Level up

How the Tories can ‘level up’ without annoying Nimbys

Have the Conservatives lost their nerve on planning reform? Not quite, but a couple of small interventions at the Conservative party conference in Manchester point in a new direction. If anything, they suggest more ambition, not less, on the part of the ministerial team involved – though less opportunity for a falling out with southern voters. The first, by Michael Gove, was yesterday in a Policy Exchange fringe event with Sebastian Payne on the latter’s new book, Broken Heartlands. The new Levelling Up Secretary told his interviewer that the gap between paying monthly rent and paying monthly mortgage instalments – which are lower than rents for first-time buyers lucky enough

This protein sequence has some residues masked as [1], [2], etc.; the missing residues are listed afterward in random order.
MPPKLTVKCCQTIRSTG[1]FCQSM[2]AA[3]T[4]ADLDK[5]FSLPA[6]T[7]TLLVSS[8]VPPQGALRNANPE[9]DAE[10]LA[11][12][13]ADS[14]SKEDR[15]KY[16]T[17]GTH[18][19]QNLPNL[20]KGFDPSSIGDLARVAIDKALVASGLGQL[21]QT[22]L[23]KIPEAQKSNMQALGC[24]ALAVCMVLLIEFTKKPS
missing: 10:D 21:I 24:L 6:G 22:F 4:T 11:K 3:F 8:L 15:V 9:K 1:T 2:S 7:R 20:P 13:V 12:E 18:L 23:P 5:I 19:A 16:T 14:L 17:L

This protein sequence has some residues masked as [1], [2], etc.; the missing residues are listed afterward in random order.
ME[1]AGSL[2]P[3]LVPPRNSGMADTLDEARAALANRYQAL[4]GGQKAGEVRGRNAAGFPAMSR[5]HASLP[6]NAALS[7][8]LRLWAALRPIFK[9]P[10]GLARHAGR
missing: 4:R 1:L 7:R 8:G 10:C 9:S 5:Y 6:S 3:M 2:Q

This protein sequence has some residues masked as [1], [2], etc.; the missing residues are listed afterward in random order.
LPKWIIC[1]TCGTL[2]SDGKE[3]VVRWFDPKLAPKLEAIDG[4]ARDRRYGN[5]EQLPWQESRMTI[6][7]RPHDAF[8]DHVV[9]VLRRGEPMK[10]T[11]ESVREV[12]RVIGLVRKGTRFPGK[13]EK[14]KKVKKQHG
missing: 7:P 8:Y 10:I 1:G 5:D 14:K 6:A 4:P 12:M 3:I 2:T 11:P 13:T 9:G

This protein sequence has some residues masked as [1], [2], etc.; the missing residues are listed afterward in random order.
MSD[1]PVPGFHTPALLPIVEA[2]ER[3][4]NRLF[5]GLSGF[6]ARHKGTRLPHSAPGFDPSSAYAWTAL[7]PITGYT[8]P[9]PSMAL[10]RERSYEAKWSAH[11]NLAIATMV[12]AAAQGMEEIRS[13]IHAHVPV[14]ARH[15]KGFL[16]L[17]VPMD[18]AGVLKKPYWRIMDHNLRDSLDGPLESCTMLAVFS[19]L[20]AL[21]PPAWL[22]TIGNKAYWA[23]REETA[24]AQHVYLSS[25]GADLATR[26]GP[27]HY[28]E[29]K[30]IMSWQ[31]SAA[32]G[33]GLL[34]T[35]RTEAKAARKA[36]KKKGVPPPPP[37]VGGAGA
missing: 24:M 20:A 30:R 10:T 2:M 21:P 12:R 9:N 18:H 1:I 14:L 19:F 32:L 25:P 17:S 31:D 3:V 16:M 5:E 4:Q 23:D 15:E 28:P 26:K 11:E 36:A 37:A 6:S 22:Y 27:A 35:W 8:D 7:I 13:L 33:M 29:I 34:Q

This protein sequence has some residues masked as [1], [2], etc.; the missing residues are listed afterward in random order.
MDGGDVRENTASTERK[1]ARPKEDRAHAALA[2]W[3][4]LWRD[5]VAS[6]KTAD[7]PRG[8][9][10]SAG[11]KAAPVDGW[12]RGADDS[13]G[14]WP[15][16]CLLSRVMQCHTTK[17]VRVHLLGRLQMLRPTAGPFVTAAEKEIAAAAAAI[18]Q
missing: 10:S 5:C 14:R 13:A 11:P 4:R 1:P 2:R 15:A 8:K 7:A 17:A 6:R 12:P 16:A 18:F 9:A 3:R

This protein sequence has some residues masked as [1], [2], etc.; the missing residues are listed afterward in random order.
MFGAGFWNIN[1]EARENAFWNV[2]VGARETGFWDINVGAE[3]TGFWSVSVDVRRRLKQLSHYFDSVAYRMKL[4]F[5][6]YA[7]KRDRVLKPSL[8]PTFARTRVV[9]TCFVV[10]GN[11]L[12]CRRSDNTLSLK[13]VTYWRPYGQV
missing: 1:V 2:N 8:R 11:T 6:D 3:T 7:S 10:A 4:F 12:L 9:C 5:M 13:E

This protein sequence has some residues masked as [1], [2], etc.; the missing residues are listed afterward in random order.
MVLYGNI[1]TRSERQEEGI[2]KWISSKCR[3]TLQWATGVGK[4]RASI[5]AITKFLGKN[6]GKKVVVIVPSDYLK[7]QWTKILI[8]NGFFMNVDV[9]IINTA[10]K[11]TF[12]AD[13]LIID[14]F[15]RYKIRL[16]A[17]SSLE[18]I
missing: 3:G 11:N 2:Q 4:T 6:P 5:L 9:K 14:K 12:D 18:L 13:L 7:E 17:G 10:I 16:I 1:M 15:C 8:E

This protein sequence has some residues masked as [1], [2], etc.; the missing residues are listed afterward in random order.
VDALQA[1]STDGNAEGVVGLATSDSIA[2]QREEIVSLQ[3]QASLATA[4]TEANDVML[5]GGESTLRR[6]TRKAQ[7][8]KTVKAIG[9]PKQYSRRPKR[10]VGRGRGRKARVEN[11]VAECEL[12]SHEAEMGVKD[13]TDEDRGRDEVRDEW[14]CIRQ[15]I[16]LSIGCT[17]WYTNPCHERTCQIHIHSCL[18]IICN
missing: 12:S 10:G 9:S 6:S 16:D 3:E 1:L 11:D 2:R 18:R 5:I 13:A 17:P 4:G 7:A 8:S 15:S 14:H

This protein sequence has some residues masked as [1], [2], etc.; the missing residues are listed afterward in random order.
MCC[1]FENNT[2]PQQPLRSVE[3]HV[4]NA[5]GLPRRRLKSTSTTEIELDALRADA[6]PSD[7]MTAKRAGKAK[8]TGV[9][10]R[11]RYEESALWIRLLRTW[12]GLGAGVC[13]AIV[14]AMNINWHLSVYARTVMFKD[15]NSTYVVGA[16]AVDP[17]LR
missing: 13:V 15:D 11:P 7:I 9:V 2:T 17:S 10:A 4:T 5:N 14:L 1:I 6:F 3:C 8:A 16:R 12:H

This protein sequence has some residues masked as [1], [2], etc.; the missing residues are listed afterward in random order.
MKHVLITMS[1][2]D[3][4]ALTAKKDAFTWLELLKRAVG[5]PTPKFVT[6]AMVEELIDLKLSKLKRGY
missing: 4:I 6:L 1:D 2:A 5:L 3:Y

Boris’s levelling up risks leaving behind London

Boris Johnson’s plan to ‘level up’ Britain sounds long overdue. It implies the creation of a less geographically unequal United Kingdom. What’s not to like? The motivating theory behind ‘levelling up’ seems to go like this: London, the beating heart of this relatively affluent corner of our nation, has had plenty of investment in recent years. It is now time to listen to the needs of the newly-Conservative ‘Red Wall’ and Leave-voting ‘left behind’ communities in the north of England. These areas have been ignored for decades, and recently voiced their displeasure at the ballot box. But the reality is rather more complicated – and there is a danger that,